We Love Animals

An Elk Living With 35-Pound Car Tire Around Its Neck For Two Years Has Just Been Freed

A bull elk was freed from a heavy car tire in Colorado last Saturday, shedding around 35 pounds from its body. The elk had been spotted wearing the tire on its neck by the wildlife officers since July 2019. However, after unsuccessful efforts to approach the elk, they had to stop catching it.

Source: Colorado Parks and Wildlife

Until last Saturday evening, a recent sight of the elk was reported near Pine Junction, southwest of Denver. Officers Dawson Swanson and Scott Murdoch were able to locate and tranquilize the bull. At first, they intended to simply cut the tire without harming the elk’s five-point antlers. However, they eventually had to cut them off because the steel in the tire was too hard to be sliced.

Source: Colorado Parks and Wildlife

“It was tight removing it,” Murdoch shared. “It was not easy for sure, we had to move it just right to get it off because we weren’t able to cut the steel in the bead of the tire. Fortunately, the bull’s neck still had a little room to move.”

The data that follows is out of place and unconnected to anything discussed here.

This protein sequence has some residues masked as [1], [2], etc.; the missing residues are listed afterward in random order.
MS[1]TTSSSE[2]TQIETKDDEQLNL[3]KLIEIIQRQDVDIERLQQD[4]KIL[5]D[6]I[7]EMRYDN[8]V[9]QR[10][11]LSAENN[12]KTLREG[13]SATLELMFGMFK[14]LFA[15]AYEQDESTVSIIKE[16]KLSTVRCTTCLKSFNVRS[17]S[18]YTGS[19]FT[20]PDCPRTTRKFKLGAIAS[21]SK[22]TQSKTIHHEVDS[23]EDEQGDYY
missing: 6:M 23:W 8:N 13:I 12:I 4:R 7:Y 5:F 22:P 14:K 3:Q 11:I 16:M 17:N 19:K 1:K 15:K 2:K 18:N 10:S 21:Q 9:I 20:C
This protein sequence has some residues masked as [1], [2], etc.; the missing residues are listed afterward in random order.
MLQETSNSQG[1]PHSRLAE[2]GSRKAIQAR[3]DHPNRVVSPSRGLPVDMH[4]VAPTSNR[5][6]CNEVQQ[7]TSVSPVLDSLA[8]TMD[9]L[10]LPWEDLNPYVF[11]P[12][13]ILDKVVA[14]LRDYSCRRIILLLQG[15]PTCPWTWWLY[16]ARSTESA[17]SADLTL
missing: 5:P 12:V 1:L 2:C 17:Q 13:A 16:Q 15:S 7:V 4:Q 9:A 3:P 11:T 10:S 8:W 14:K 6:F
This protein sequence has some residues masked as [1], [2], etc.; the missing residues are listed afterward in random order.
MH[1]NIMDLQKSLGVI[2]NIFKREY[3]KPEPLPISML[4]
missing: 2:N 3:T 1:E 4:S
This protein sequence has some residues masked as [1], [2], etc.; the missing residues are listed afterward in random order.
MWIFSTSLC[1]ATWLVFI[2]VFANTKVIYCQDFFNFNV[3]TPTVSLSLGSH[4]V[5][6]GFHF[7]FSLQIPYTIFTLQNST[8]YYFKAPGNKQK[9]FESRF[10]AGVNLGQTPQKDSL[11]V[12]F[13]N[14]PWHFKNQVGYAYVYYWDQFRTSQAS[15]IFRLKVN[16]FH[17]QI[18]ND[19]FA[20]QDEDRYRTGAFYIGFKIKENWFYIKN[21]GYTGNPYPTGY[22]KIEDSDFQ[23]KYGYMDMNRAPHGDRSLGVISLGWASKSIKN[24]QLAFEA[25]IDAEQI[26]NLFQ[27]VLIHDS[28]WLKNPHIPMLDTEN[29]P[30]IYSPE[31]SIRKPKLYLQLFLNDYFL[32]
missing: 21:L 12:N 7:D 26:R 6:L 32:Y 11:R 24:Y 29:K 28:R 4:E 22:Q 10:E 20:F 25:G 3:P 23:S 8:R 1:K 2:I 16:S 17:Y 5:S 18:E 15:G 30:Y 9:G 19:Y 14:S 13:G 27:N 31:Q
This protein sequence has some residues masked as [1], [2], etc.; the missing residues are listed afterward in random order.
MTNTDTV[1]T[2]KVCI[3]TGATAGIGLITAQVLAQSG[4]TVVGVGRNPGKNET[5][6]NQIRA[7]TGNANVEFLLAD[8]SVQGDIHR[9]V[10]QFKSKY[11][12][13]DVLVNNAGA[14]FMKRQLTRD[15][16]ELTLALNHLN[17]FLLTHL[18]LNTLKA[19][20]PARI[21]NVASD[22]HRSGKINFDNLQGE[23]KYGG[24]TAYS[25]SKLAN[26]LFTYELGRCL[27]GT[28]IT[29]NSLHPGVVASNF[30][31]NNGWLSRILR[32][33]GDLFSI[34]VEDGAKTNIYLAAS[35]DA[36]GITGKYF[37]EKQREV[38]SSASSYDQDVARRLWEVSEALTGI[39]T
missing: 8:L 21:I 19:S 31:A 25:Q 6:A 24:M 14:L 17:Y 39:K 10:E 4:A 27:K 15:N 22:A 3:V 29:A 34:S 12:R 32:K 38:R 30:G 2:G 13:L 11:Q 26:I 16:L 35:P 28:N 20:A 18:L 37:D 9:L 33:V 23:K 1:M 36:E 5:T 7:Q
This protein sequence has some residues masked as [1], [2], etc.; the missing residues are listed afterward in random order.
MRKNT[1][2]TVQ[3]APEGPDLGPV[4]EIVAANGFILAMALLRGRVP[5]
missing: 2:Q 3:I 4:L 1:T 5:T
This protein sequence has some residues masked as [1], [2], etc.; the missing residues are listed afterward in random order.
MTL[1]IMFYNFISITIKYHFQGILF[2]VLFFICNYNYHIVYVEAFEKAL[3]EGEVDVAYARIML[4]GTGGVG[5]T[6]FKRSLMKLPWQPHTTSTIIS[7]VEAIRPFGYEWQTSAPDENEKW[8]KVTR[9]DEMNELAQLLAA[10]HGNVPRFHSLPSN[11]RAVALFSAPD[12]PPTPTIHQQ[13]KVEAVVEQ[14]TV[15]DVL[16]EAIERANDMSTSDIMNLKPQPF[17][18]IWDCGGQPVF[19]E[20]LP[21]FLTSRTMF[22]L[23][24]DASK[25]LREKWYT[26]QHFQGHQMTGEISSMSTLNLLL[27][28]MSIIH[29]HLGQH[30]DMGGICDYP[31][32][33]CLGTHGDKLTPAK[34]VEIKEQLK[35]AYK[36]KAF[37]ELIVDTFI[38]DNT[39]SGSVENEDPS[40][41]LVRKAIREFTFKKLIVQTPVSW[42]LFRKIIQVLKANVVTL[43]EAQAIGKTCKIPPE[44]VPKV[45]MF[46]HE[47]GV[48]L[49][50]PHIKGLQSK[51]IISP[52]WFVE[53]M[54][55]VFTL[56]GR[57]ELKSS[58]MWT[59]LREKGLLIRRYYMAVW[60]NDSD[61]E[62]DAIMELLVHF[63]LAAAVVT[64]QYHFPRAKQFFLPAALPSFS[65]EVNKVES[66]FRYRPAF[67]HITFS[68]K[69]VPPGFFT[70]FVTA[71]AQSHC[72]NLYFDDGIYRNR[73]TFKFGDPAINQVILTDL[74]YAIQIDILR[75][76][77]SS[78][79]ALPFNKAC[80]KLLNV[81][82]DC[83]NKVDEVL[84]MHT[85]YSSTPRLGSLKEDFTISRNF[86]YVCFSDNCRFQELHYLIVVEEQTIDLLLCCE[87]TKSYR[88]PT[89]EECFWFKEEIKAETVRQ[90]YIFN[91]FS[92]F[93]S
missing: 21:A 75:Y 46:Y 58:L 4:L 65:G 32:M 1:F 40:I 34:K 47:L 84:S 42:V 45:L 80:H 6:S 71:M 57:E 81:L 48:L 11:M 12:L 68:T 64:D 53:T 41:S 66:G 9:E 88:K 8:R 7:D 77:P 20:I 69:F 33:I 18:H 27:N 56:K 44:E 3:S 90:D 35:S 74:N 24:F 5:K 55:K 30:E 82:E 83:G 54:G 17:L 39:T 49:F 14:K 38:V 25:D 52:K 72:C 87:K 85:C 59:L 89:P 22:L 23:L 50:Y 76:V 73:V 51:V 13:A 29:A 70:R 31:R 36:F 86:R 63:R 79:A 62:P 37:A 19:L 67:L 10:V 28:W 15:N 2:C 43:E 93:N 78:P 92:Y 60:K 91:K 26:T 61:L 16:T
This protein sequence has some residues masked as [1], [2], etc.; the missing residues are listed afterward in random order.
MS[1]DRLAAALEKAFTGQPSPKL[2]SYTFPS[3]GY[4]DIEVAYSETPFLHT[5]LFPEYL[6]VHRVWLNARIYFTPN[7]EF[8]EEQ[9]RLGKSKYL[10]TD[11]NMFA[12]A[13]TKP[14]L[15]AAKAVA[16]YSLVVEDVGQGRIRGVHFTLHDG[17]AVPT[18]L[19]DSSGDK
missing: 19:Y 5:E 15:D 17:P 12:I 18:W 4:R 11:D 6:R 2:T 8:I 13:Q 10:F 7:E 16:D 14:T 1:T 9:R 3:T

“We would have preferred to cut the tire and leave the antlers for his rutting activity, but the situation was dynamic and we had to just get the tire off in any way possible.”

Upon the removal of the tire, the officers were surprised that the bull’s neck was not severely damaged despite enduring a considerable weight for two years.

Source: Colorado Parks and Wildlife

“The hair was rubbed off a little bit, there was one small open wound maybe the size of a nickel or quarter, but other than that it looked really good,” told Murdoch. “I was quite shocked to see how good it looked.”

The bull elk, estimated to be four-and-a-half years old and weigh 600 pounds, was rescued on the fourth attempt that wildlife officers had made during the week.  It was found along with a herd of roughly 40 elk. Swanson couldn’t hide his happiness to be able to help the animal and let it return back to its family.

Source: Colorado Parks and Wildlife

“I am just grateful to be able to work in a community that values our state’s wildlife resource.”

We are thankful to the Colorado Park and Wildlife officers for their work. We are happy for the bull because it can now enjoy freedom in the wild.

H/T: cpw.state.co.us

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